Let's Plant a Gooseberry Bush
Discover how to grow gooseberries! From planting your first gooseberry bush to harvesting the sweet berries, we’ll cover all your growing information—right up to making that gooseberry pie!
Gooseberries are increasingly popular! They weren’t grown for a long time because they (and currants) could host white pine blister rust, which is very troublesome to the lumber industry. There are fewer restrictions than there used to be and we’re happy to see these sweet berries are making a comeback. They’re great for eating fresh or in pies, crumbles, and jams.
Most major seed companies carry gooseberry plants (they’ll mark the restricted states which don’t allow shipping).
If you’re not familiar with gooseberries, they tend to be a little smaller than a grape and their color can range from pale green to yellow to red. They have a blueberryish flavor (some say there are hints of kiwi or grape). The varieties are usually described as either culinary or dessert varieties. Culinary gooseberries are usually cooked into jellies, pies and other desserts with plenty of sugar. Dessert varieties are sweet enough to eat straight from the bush, but are great for cooking too. Some varieties are virtually thornless, and it’s important to choose a variety that is resistance to disease, mildew and pests.
Gooseberry bushes grow well in most soils, are easy to prune, and are very high-yielding. They are self-pollinating, so you can only need one to produce fruit. Each gooseberry bush produces about 10 pounds of fruit per year.
Best Growing Conditions for Gooseberries
Gooseberries aren’t fussy, but they’ll grow and yield best in a sunny position in rich,well-drained soil. Gooseberries will naturally grow into vigorous bushes, but they may also be trained as standards on a long single trunk, or against a fence as fans or single-stemmed cordons. They can be successfully grown in containers too.
(Please note that in a few areas of the United States growing gooseberries is prohibited because they can host white pine blister rust, a disease that is devastating to the lumber industry. Check for local restrictions before sourcing plants.)
Planting Gooseberry Bushes
Plant bare-root or container-grown gooseberries from late fall to early spring, any time the ground isn’t frozen solid. Dig a generous planting hole then mix well-rotted compost or manure with the excavated soil. Position the gooseberry bush in the hole at the same depth it was planted before (you should see a darker soil line on the stem or stems). Fill in the hole with the enriched soil, making sure to firm it in well. Water to settle the soilthen mulch with organic matter to help suppress weeds and feed your new plant. Space additional bushes at least four feet apart. Cordons can be just 18 inches apart.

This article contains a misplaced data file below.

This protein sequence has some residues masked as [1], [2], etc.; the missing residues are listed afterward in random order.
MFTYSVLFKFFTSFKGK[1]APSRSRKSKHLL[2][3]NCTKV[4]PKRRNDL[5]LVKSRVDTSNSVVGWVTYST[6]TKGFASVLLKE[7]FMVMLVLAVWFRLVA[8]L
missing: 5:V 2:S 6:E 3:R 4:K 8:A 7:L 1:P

Caring for Gooseberries
Keep your gooseberry bushes well-watered while they’re young or if they’re growing in containers. Established gooseberry bushes need very little watering, unless your climate is hot and dry.
At the end of each winter use a balanced organic fertilizer. Remove any weeds around the root area before topping up with at least an inch thick layer of organic matter such as garden compost or bark chippings.
Pruning Gooseberry Bushes
Most pruning is carried out in winter while the bush is dormant. First cut out all dead or diseased wood, any shoots growing close to the ground, and tangled or overcrowded branches. Then cut the previous season’s growth on the remaining branches back by a half. Cut sideshoots coming off the main branches back to between one and three buds from the base of the shoot. Make all cuts just above an outward facing bud to promote an open habit that encourages good airflow around the branches. Finally, dig up any stems (or ‘suckers’) growing up from ground level away from the main stem.
In early summer, cut all new sideshoots that have grown in the current season back to just five leaves.
Prevent birds from stealing your gooseberries by covering bushes with netting, or grow them inside a purpose-made fruit cage.
Harvesting begins in early summer. Harvest dessert or dual-purpose varieties in stages. The under-ripe fruits are ideal for cooking, and riper fruits will be sweeter and larger. The fruits are soft so handle them gently and wear thick gloves if your bush is of a thorny variety.
Gooseberries are best eaten immediately after picking, but they’ll remain fresh in therefrigerator for up to a week. You can also freeze them.
Try Out the Garden Planner for Free
As a courtesy, the online Almanac Garden Planner is free for 7 days. This is plenty of time to play around on your computer and try it out. There are absolutely no strings attached. We are most interested in encouraging folks to try growing a garden of goodness!
Click here to learn more about the Garden Planner—and get a free trial.